Nick Hodgson misses the "glory days" of music when he would save his pennies and ride the bus to the record store in his native Leeds to buy an album or cassette.
The Kaiser Chiefs drummer and songwriter recalls riding home with his purchase rocking on his Walkman as he pored over the liner notes. Hodgson says all that is lost today, when music can be bought or "borrowed" with a few mouse clicks.
"How can you get somebody nowadays to invest emotionally, personally in music," he asks from his London base.
So, as the Chiefs embarked on recording their fourth album, The Future is Medieval, the band decided to do something different, something daring to make their followers feel involved. Singer Ricky Wilson came up with the grand plan: record 20 new songs and allow fans to make their own 10-track album, customise their artwork and then sell their version via the band's website, earning £1 ($1.52) each time it is downloaded.
The 20 tracks went up on Kaiser Chiefs' website on June 3 and a few weeks later Hodgson is still buzzing. "The idea of just being normal on your fourth album didn't really appeal," he says.
"We always thought (the idea) was a success because it inspired us to write the songs and keep the standard very high because we're putting 20 songs out, which is quite a challenge. You had to be happy with whatever combination of 10 people made. There was nowhere to hide, really."
According to the drummer, the most "included" song is Problem Solved, a typically upbeat burst of indie rock. The track does not appear on the 12-track version released in Australia today.
While the make-your-own-album experiment aimed to put power in the hands of fans, so far the bestselling versions of The Future is Medieval have been made by the Guardian newspaper, UK music webzine Drowned in Sound and BBC Radio 1 DJ Chris Moyles.
"That's not the real Chris Moyles," Hodgson explains. "That was some guy making money out of it . . . there will always be tricksters."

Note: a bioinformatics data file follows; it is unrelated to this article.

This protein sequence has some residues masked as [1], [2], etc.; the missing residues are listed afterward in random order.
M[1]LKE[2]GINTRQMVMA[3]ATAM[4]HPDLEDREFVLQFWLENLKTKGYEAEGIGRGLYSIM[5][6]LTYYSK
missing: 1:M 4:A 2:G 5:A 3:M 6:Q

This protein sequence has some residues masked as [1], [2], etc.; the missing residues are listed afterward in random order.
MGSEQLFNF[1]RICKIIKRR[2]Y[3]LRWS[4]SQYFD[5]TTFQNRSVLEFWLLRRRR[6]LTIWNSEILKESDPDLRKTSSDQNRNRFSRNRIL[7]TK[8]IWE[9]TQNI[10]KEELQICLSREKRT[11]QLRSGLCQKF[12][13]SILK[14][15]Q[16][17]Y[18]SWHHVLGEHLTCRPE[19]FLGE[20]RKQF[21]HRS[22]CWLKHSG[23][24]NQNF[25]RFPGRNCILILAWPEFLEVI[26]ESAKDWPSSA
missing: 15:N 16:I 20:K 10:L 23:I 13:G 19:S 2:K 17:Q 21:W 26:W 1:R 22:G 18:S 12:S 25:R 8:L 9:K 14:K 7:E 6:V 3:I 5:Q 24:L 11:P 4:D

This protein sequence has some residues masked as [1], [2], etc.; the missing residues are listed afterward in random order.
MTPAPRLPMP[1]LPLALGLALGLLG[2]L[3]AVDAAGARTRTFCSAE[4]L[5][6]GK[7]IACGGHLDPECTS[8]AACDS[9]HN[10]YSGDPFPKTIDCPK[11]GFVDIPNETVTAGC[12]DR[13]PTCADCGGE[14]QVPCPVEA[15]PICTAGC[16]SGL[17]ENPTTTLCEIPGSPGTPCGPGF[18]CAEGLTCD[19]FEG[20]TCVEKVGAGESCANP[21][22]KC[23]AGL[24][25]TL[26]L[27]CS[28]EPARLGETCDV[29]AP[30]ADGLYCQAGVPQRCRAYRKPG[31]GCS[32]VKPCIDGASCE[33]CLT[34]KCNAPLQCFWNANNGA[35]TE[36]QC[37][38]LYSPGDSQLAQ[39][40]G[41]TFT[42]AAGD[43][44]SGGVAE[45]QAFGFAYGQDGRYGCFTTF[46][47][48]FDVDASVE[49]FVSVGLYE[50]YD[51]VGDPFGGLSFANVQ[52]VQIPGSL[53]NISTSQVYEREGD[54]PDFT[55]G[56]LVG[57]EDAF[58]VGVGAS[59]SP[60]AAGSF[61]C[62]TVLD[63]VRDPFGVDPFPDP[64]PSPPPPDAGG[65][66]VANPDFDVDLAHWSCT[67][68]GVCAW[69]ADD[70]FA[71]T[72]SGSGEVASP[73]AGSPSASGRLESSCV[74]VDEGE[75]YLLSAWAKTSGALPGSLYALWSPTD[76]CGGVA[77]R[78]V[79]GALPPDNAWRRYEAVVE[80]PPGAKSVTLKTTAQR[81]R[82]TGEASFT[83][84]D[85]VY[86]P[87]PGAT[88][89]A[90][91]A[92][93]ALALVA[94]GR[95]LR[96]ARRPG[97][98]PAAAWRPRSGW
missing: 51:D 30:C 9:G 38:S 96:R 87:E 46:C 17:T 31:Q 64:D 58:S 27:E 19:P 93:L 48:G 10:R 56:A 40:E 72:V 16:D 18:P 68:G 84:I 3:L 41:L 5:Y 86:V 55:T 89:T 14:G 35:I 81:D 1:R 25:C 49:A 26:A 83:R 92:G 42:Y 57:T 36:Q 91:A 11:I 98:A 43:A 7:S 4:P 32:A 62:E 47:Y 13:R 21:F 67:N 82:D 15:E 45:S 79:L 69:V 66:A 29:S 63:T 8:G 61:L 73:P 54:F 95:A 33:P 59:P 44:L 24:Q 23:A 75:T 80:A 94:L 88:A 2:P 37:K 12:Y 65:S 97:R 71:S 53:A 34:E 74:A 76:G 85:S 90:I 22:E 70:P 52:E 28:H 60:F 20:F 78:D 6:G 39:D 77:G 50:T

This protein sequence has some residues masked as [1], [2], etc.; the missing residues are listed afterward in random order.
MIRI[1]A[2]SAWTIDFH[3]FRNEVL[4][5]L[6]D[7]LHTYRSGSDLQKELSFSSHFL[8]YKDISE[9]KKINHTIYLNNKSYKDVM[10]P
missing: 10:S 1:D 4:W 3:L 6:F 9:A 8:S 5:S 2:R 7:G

The Kaiser Chief laughs off such minor scams, adding: "I don't think there's a single element of the whole process that has disappointed me in any way. It's invigorating. There are always going to be flaws in the plan."
The band, which burst on the scene seven years ago with the excellent singles Oh My God and I Predict a Riot, spent 18 months "recording, writing and experimenting" in Hodgson's London basement studio, built in the three years since the Chiefs released third album Off With Their Heads.
There was plenty of improvisation in the studio, with Hodgson writing the excellent Starts with Nothing on the floor.
"I remember Oh My God coming out in exactly the same way," he says. "You just blurt it out. You don't know where it comes from but it's out there, and you like it."
Working in their own space allowed for plenty of experimentation but when they needed to hone the songs the band rehearsed for two weeks and then re-recorded the final 20 tracks with David Bowie producer Tony Visconti and Ethan Johns, who has worked with Crowded House, Kings of Leon and Ryan Adams.
"We didn't want to rely on computers and engineers to edit things afterwards," Hodgson explains.
"We wanted to be dead tight and to just put it down with no click (track), just play the songs - and that's what we did. With Tony we did eight songs in five days."
The drummer also helped with the production and has gone on to work with hyped indie band the Vaccines and also the Neat, the first signing to the Kaiser Chiefs' record label, Chewing Gum Records.
While the energetic Wilson takes centre-stage at their gigs, Hodgson is the linchpin of the rockers. Although he learnt guitar, piano and flute growing up, he always wanted to be a drummer.
"When you're a kid no one wants to give you a drum kit," he moans. Funny that.
Inspired by the likes of the Who's Keith Moon, Nirvana's Dave Grohl and the Stone Roses' Gary "Mani" Mounfield, Hodgson eventually got his way and now combines the pressure of writing songs with never missing a beat for the Chiefs.
And he says the choose-your- own-adventure concept for The Future is Medieval will not be an accomplice in the assassination of "the album" - it is just a reaction to the new ways in which people listen to music.
"We're all aware of the fact that people get their music in different ways now," Hodgson says.
"We're aware that people don't buy a CD in the shop, stick it in the CD player and listen to it from beginning to end. Those changes are not to be ignored. All we've done is make people think that there are alternatives."